CANADIAN RAILWAY OFFICE OF ARBITRATION
CASE NO. 1730
Heard at Montreal, Wednesday December 9, 1987
CANADIAN NATIONAL RAILWAY
BROTHERHOOD OF LOCOMOTIVE ENGINEERS
Appeal of discipline assessed the record of Locomotive Engineer J.M. Robb of Thornton Yard, British Columbia on 22 April 1985.
JOINT STATEMENT OF ISSUE:
On 21 April 1985, Locomotive Engineer J.M. Robb was working the 2359 hours transfer assignment at Thornton Yard. Prior to completing his tour of duty, Locomotive Engineer Robb was instructed to take his locomotive consist to the shop track. Locomotive Engineer Robb refused to comply with this instruction alleging that it was unsafe to do so until he had the opportunity to have a cup of coffee.
Locomotive Engineer Robb was then released from duty.
Following an investigation into the incident, the personal record of Locomotive Engineer J.M. Robb was assessed 20 demerit marks: "For failure to follow the instructions from a Supervisor while working as a Locomotive Engineer at approximately 0910 P.S.T. April 22, 1985 at Thornton Yard, B.C."
It is the Brotherhood’s contention that the discipline assessed was unwarranted and should be removed.
The Company does not agree.
FOR THE BROTHERHOOD: FOR THE COMPANY:
(SGD.) P. SEAGRIS (SGD.) D. C. FRALEIGH
General Chairman Assistant Vice-President, Labour Relations
There appeared on behalf of the Company:
L. A. Harms – Labour Relations Officer, Montreal
J. R. Hnatiuk – Manager Labour Relations, Montreal
K. G. Macdonald – Manager Labour Relations
G. J. Stern – General Yardmaster, Thornton Yard
M. C. Darby – Co-Ordinator Transportation, Montreal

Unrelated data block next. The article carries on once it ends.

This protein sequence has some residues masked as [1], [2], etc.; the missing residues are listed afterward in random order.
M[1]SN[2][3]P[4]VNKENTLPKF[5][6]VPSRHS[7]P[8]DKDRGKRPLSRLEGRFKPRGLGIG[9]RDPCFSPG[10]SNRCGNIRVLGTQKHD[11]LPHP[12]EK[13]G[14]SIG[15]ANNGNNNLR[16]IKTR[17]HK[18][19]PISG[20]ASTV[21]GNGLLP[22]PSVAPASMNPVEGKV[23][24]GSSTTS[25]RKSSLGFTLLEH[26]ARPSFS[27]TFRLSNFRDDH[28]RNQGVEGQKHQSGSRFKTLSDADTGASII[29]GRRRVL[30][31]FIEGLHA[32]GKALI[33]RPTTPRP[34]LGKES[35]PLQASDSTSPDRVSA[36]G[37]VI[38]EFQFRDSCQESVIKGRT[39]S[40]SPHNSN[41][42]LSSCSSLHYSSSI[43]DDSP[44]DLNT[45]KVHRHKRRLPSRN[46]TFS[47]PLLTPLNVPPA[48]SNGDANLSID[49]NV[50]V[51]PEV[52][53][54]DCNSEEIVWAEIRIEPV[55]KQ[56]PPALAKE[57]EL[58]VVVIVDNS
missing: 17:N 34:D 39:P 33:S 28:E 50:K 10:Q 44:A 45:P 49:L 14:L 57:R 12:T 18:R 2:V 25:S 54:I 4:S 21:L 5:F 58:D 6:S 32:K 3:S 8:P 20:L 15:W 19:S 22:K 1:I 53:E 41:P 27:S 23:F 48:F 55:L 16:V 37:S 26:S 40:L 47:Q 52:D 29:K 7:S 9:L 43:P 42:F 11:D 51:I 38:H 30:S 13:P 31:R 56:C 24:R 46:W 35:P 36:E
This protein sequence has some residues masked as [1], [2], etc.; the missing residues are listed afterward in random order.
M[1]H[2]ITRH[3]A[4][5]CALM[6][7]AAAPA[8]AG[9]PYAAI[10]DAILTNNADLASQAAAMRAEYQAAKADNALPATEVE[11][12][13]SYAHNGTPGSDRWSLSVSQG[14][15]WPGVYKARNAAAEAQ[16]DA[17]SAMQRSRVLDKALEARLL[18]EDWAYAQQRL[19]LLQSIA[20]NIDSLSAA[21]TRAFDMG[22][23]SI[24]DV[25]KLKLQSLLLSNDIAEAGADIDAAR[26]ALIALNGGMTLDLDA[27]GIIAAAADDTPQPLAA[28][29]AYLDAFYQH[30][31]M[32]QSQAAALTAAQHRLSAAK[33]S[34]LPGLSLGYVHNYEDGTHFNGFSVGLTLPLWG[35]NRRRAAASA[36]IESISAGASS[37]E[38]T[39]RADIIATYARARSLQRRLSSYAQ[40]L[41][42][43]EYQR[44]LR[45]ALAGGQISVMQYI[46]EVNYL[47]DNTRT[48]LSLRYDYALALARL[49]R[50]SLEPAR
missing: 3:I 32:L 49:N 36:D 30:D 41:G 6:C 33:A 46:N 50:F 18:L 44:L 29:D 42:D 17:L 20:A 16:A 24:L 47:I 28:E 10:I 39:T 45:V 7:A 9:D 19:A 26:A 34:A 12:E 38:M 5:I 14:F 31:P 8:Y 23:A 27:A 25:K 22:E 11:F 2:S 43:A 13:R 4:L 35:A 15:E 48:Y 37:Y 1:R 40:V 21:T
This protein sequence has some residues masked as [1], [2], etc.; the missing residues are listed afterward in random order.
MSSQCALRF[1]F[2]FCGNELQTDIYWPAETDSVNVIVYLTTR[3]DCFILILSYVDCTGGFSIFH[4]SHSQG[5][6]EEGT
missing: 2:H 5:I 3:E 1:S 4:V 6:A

S. Grou – Labour Relations Assistant, Montreal
And on behalf of the Brotherhood:
P. Seagris – General Chairman, Winnipeg
G. Hallé – General Chairman, Quebec
G. Love – Local Chairman, Moncton
AWARD OF THE ARBITRATOR
A review of the material affirms that Locomotive Engineer Robb did work a relatively lengthy shift with only a short break for lunch. Because he felt tired he objected to doing a running switch of his caboose, a maneuver that requires some precision and timing. The Company appears to have acknowledged his condition in some degree, as the Yardmaster agreed to let him simply drop his caboose in the Surge Yard and proceed to the shop track with his locomotive. This, however, he declined to do.
The Arbitrator has some difficulty accepting that, in the conditions then apparent, with a clear track for the greater part of the distance to the shop track, the grievor could not comply with that request without undue risk to himself and his crew. While the danger of fatigue and the need for safety generally should not be minimized, on the material before me it appears that in refusing the second portion of his instruction, namely to put away his locomotive, the grievor’s assertion about safety was more one of principle than of reality. By the same token, I am satisfied that his state of fatigue was a valid basis for the exercise of caution. In all of the circumstances, I am satisfied that the assessment of ten demerits would be a more appropriate disciplinary response. The grievor’s record shall therefore be amended accordingly.
(signed) MICHEL G. PICHER